Okay, awesome. So talk about some of the tracks from your new album. Is it Past Waters and Fever Lives (“lih-vs”) or Fever Lives (“lah-eevs”)?
Matt: I like that ambiguity. (laughs) I’m not gonna answer that.
(laughs) All right! So do any of them have a particularly compelling back story, or lyrics?
Matt: Well, yeah they all do.
(laughs) Yeah I figured they would.
Matt: (laughs) That’s the best way to answer that. I’m somewhat shy about my lyrics—a little bit.
Matt: I will say I wrote Past Waters… All of the songs were written a while ago; I just never did anything with them. That has to do with the name of it. Everything… Water is metaphorically pretty important, in that song body. To me, completing that part of the record was, in many ways, looking at a snap-shot of myself, from like eight or nine years ago, which is when I wrote a lot of those songs. So a pretty good emotional experience, kind of like an exorcism of sorts.
Ah, I have to say it now! Fever Lives [for the artist’s sake, the pronunciation will still be left ambiguous 😉 ] (laughs) is similar but more recent. Some of those things are still things that I’m working through, I guess. Can I talk about the song that I didn’t write the lyrics to, the folk song?
Yeah, of course! Anything you want to talk about.
Matt: My feeling is that those lyrics are the best on the record. Those lyrics are from an ancient folk song. I found somebody on Yahoo! answers to translate it for me, from Bulgarian. It tells the story of a young maiden that is telling her mother that she wished she hadn’t married her off so soon, so that she could enjoy all of these different things. And the ending is very final, “But you didn’t listen, and found me a bridegroom, too soon, mother”. That really really affected me—I tried to paint those pictures with the music, in that arrangement, as best as I could. You hear at the end it’s kind of angry, then accepting, like surrendering to the reality of what has happened. You should listen to the original version that I heard, if you haven’t heard it yet.
This thing drives me insane. I’ve listened to this arrangement so many times. I love my version, but this is my favorite version. (laughs)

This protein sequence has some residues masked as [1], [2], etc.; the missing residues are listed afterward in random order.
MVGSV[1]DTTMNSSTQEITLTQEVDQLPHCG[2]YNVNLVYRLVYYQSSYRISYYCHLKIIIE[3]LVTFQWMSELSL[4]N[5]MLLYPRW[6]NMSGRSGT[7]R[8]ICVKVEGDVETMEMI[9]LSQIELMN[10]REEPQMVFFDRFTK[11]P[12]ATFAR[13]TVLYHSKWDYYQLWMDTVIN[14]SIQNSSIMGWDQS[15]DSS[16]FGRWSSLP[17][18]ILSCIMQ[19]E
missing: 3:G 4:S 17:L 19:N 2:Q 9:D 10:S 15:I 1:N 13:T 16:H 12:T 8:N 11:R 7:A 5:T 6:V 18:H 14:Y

How did you find this song?
Matt: That’s an interesting question. I worked in a factory with… (laughs) All right, start over. The summer before I went to live in Spain—I lived in Spain for a year, which was a terrific and fantastic experience I was really luck to have. But the summer before that, I was working my a** off in a furniture factory, and I came in contact with my former girlfriend’s older brother. I was scared to death of him when we were dating, but when we came in contact again, we got along really really well. We were interested in the same things, same kinds of music—we would talk about music in down time, and like 90’s Super Nintendo RPGs, and other things that people central Pennsylvania don’t really talk about. (laughs) So I found out that I had more in common with him than with his sister, which is really funny. We became really good friends.
I was leaving to go live in Spain for a year, and I remember telling him, “Hey tomorrow is my last day.” And he was like “Oh s**t, I gotta get my a** busy!” I was like, I don’t know what that means! But he came back the next day with a stack of CDs, that was about 3” thick, that he had burnt for me. There was a lot of great stuff on there—a lot of ridiculous stuff. He burnt this entire range of CDs for me. The one thing that I remember the most… Well, I remember Lightning Bolt a lot, because Lightning Bolt really influenced me. He burned me several of their albums, and I loved those. In addition to Lightning Bolt, one of the discs I listened to the most was Jeff Mangum’s Orange Twin Field Works, Volume 1.